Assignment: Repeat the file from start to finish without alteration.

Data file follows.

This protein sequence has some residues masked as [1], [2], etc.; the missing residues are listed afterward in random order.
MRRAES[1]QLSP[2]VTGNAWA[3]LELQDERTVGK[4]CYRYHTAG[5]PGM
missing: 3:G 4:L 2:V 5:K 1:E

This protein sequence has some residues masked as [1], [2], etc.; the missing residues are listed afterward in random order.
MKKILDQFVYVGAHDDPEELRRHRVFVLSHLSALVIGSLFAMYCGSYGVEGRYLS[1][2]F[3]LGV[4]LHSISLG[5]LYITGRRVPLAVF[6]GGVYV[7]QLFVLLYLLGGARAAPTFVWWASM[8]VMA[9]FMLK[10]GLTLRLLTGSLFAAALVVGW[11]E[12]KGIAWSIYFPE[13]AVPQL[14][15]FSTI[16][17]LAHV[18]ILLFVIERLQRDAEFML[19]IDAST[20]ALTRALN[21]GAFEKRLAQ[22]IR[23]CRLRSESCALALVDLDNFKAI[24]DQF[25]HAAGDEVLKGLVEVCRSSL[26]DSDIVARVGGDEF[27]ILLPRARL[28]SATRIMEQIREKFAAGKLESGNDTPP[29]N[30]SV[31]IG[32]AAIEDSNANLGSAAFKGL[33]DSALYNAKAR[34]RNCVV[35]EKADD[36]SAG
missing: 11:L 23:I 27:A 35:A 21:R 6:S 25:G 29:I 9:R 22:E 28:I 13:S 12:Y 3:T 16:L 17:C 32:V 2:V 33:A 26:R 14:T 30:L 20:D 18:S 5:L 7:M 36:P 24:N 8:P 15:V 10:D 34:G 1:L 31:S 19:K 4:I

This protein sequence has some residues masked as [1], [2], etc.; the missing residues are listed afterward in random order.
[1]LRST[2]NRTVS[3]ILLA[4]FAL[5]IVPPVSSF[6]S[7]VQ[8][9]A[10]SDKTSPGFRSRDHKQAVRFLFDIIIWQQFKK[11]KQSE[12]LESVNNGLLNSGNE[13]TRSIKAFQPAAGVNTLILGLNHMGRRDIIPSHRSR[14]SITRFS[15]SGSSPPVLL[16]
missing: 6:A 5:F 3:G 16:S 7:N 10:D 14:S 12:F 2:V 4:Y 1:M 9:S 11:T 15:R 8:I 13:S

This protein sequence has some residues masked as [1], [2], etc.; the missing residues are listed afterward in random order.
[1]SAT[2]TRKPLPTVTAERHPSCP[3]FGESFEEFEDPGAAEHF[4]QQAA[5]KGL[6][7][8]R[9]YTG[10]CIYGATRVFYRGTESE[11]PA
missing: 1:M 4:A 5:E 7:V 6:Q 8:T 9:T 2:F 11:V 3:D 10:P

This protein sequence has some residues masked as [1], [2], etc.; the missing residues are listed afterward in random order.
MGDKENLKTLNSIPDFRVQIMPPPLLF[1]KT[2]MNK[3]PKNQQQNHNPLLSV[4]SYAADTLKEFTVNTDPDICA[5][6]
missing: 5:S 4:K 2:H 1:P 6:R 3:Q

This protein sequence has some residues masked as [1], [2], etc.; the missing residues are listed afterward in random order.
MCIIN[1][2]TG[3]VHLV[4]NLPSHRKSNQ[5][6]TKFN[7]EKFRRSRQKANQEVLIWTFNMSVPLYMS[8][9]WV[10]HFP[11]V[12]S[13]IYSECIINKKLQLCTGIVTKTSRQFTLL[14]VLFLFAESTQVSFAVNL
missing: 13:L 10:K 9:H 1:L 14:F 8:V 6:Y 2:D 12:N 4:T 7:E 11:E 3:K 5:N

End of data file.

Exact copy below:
This protein sequence has some residues masked as [1], [2], etc.; the missing residues are listed afterward in random order.
MRRAES[1]QLSP[2]VTGNAWA[3]LELQDERTVGK[4]CYRYHTAG[5]PGM
missing: 3:G 4:L 2:V 5:K 1:E

This protein sequence has some residues masked as [1], [2], etc.; the missing residues are listed afterward in random order.
MKKILDQFVYVGAHDDPEELRRHRVFVLSHLSALVIGSLFAMYCGSYGVEGRYLS[1][2]F[3]LGV[4]LHSISLG[5]LYITGRRVPLAVF[6]GGVYV[7]QLFVLLYLLGGARAAPTFVWWASM[8]VMA[9]FMLK[10]GLTLRLLTGSLFAAALVVGW[11]E[12]KGIAWSIYFPE[13]AVPQL[14][15]FSTI[16][17]LAHV[18]ILLFVIERLQRDAEFML[19]IDAST[20]ALTRALN[21]GAFEKRLAQ[22]IR[23]CRLRSESCALALVDLDNFKAI[24]DQF[25]HAAGDEVLKGLVEVCRSSL[26]DSDIVARVGGDEF[27]ILLPRARL[28]SATRIMEQIREKFAAGKLESGNDTPP[29]N[30]SV[31]IG[32]AAIEDSNANLGSAAFKGL[33]DSALYNAKAR[34]RNCVV[35]EKADD[36]SAG
missing: 11:L 23:I 27:A 35:A 21:R 6:S 25:G 29:I 9:R 22:E 28:I 13:S 12:Y 3:T 16:L 17:C 32:V 2:V 33:A 26:R 14:T 30:L 20:D 18:S 5:L 7:M 36:P 24:N 8:P 15:V 10:D 34:G 1:L 31:S 19:K 4:I

This protein sequence has some residues masked as [1], [2], etc.; the missing residues are listed afterward in random order.
[1]LRST[2]NRTVS[3]ILLA[4]FAL[5]IVPPVSSF[6]S[7]VQ[8][9]A[10]SDKTSPGFRSRDHKQAVRFLFDIIIWQQFKK[11]KQSE[12]LESVNNGLLNSGNE[13]TRSIKAFQPAAGVNTLILGLNHMGRRDIIPSHRSR[14]SITRFS[15]SGSSPPVLL[16]
missing: 6:A 5:F 3:G 16:S 7:N 10:D 14:S 12:F 2:V 4:Y 1:M 9:S 11:T 15:R 8:I 13:S

This protein sequence has some residues masked as [1], [2], etc.; the missing residues are listed afterward in random order.
[1]SAT[2]TRKPLPTVTAERHPSCP[3]FGESFEEFEDPGAAEHF[4]QQAA[5]KGL[6][7][8]R[9]YTG[10]CIYGATRVFYRGTESE[11]PA
missing: 1:M 4:A 5:E 7:V 6:Q 8:T 9:T 2:F 11:V 3:D 10:P

This protein sequence has some residues masked as [1], [2], etc.; the missing residues are listed afterward in random order.
MGDKENLKTLNSIPDFRVQIMPPPLLF[1]KT[2]MNK[3]PKNQQQNHNPLLSV[4]SYAADTLKEFTVNTDPDICA[5][6]
missing: 5:S 4:K 2:H 1:P 6:R 3:Q

This protein sequence has some residues masked as [1], [2], etc.; the missing residues are listed afterward in random order.
MCIIN[1][2]TG[3]VHLV[4]NLPSHRKSNQ[5][6]TKFN[7]EKFRRSRQKANQEVLIWTFNMSVPLYMS[8][9]WV[10]HFP[11]V[12]S[13]IYSECIINKKLQLCTGIVTKTSRQFTLL[14]VLFLFAESTQVSFAVNL
missing: 13:L 10:K 9:H 1:L 14:F 8:V 6:Y 2:D 12:N 4:T 7:E 11:E 3:K 5:N